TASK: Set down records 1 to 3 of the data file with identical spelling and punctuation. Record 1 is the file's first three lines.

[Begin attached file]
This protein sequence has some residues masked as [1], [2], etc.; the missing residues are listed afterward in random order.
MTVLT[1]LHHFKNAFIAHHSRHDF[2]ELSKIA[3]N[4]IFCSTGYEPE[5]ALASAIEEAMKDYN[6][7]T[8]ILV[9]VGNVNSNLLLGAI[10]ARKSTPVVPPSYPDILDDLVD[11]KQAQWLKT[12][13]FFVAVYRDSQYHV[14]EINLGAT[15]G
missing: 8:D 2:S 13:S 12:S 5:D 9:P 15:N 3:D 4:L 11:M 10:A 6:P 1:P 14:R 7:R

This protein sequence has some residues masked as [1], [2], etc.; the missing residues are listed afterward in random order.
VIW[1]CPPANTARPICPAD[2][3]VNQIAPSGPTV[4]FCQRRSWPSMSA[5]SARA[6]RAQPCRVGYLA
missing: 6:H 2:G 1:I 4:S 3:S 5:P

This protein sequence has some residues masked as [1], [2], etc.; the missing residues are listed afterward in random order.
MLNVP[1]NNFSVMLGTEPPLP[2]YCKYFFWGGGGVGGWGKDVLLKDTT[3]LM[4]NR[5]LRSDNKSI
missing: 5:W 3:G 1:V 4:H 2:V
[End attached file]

This protein sequence has some residues masked as [1], [2], etc.; the missing residues are listed afterward in random order.
MTVLT[1]LHHFKNAFIAHHSRHDF[2]ELSKIA[3]N[4]IFCSTGYEPE[5]ALASAIEEAMKDYN[6][7]T[8]ILV[9]VGNVNSNLLLGAI[10]ARKSTPVVPPSYPDILDDLVD[11]KQAQWLKT[12][13]FFVAVYRDSQYHV[14]EINLGAT[15]G
missing: 8:D 2:S 13:S 12:S 5:D 9:P 15:N 3:D 4:L 11:M 10:A 6:P 1:P 14:R 7:R

This protein sequence has some residues masked as [1], [2], etc.; the missing residues are listed afterward in random order.
VIW[1]CPPANTARPICPAD[2][3]VNQIAPSGPTV[4]FCQRRSWPSMSA[5]SARA[6]RAQPCRVGYLA
missing: 6:H 2:G 1:I 4:S 3:S 5:P

This protein sequence has some residues masked as [1], [2], etc.; the missing residues are listed afterward in random order.
MLNVP[1]NNFSVMLGTEPPLP[2]YCKYFFWGGGGVGGWGKDVLLKDTT[3]LM[4]NR[5]LRSDNKSI
missing: 5:W 3:G 1:V 4:H 2:V